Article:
Investor disgust over paying high fees to fund managers who underperform market benchmarks is driving the growth of index-linked ETFs.
Being a professional investor is “the hardest profession on the planet” because of the constant and measurable competition against passive benchmarks, says John Standerfer, chief technology officer at trading firm S3.
“Benchmarks are the most ferocious of competitors. They show up for work every day. They never get sick. They don’t take vacation. They are always 100% invested so their results are continuously compounding,” Standerfer wrote at his blog.
“Most importantly, they’re not aware of their own performance. The S&P 500 will never enter the 4th quarter feeling it needs to really press to have good numbers for the year. Nor will it take December off to ‘lock in’ a good year,” he said. [ETFs Outperform Mutual Funds]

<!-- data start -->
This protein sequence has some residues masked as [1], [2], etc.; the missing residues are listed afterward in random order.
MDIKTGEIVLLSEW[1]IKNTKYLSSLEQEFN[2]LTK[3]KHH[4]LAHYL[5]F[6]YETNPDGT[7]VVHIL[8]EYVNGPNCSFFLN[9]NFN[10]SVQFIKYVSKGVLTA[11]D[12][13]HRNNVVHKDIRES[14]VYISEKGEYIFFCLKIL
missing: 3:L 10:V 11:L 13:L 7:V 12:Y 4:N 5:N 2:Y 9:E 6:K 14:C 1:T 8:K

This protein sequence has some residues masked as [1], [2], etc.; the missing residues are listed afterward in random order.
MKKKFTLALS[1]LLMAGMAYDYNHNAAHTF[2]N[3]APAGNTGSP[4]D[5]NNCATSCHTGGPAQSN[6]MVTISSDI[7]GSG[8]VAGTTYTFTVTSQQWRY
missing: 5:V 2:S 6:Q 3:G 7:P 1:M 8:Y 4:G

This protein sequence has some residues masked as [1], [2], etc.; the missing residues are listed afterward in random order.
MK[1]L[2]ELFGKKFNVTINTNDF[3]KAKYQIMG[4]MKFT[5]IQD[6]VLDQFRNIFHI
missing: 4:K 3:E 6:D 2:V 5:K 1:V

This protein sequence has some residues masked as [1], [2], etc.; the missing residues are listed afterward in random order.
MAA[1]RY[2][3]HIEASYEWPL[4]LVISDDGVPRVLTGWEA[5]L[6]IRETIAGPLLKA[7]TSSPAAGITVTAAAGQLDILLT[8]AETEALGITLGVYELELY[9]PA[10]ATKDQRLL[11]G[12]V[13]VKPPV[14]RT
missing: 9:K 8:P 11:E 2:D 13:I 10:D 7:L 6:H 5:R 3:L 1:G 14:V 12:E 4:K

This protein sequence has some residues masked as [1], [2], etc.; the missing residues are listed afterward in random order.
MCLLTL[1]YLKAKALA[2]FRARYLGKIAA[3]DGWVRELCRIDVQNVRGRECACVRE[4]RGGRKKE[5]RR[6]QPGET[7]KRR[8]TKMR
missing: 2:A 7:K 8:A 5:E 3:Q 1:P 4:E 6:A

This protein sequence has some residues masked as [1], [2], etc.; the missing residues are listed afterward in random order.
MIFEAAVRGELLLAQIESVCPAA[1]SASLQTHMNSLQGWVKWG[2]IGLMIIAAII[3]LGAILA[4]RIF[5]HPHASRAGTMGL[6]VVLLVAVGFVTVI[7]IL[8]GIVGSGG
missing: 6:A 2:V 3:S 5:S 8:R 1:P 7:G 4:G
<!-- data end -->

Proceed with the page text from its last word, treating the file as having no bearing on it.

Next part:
Most ETFs are index funds that can be bought and sold during the day, while mutual funds are priced once at the close.
ETFs can undercut index funds on fees and they also offer transparency and tax efficiency. More fee-based advisors are using ETFs as portfolio building blocks.